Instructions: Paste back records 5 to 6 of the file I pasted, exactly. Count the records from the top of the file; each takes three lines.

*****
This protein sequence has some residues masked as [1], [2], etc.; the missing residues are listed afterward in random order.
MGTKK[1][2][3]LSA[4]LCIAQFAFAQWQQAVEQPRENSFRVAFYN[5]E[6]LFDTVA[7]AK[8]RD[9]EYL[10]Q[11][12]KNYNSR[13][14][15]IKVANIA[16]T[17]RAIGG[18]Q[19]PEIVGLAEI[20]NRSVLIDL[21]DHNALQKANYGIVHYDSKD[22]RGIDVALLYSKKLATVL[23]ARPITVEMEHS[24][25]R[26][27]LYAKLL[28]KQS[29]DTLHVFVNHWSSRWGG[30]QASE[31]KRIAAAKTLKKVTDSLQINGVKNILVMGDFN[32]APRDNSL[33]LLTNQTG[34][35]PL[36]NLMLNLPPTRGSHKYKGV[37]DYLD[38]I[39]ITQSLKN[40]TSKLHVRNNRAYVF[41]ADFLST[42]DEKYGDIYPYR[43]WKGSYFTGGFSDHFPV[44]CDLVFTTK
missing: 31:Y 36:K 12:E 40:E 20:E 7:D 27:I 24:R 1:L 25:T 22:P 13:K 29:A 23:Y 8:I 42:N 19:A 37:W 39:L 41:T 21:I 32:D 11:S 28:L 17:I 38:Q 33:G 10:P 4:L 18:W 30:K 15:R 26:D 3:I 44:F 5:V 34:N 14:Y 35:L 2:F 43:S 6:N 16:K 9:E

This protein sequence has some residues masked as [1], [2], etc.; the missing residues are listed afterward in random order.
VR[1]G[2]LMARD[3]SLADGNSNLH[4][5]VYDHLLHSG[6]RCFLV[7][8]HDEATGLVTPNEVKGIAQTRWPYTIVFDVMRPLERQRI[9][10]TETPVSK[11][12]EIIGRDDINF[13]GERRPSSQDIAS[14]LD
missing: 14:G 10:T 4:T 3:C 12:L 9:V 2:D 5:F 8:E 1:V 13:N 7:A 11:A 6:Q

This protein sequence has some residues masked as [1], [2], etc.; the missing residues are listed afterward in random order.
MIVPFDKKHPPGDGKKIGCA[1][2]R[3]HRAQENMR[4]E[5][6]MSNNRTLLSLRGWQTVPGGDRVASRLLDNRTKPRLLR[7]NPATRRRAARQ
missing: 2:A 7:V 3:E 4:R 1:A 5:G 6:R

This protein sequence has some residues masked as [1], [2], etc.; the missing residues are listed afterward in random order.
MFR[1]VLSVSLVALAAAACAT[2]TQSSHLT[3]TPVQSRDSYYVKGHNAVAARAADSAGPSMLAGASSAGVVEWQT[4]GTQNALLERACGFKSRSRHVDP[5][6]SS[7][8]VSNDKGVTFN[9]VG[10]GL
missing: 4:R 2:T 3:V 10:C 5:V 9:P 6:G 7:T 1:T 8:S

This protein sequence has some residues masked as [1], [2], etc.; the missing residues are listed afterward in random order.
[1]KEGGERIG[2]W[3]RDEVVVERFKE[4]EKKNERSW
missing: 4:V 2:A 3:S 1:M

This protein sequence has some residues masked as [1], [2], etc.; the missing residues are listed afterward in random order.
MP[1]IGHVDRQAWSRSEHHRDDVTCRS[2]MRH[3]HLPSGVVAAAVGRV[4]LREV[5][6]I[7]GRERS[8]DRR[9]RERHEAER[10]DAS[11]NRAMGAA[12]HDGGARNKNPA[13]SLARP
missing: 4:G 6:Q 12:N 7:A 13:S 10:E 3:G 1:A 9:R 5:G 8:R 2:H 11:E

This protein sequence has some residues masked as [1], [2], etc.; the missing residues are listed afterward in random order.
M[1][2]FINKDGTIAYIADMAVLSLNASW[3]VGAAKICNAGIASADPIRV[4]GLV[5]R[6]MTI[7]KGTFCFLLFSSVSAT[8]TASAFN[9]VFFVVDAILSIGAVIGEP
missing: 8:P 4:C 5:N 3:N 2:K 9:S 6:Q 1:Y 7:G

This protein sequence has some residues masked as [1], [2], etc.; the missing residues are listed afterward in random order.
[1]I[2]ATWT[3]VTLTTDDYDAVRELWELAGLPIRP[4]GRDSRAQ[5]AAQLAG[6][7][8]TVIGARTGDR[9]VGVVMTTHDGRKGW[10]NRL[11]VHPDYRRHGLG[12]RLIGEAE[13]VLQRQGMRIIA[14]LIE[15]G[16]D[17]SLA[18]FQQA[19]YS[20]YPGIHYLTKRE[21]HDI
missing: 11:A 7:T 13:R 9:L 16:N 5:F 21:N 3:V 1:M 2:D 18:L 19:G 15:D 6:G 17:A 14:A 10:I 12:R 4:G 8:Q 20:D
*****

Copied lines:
This protein sequence has some residues masked as [1], [2], etc.; the missing residues are listed afterward in random order.
[1]KEGGERIG[2]W[3]RDEVVVERFKE[4]EKKNERSW
missing: 4:V 2:A 3:S 1:M

This protein sequence has some residues masked as [1], [2], etc.; the missing residues are listed afterward in random order.
MP[1]IGHVDRQAWSRSEHHRDDVTCRS[2]MRH[3]HLPSGVVAAAVGRV[4]LREV[5][6]I[7]GRERS[8]DRR[9]RERHEAER[10]DAS[11]NRAMGAA[12]HDGGARNKNPA[13]SLARP
missing: 4:G 6:Q 12:N 7:A 13:S 10:E 3:G 1:A 9:R 5:G 8:R 2:H 11:E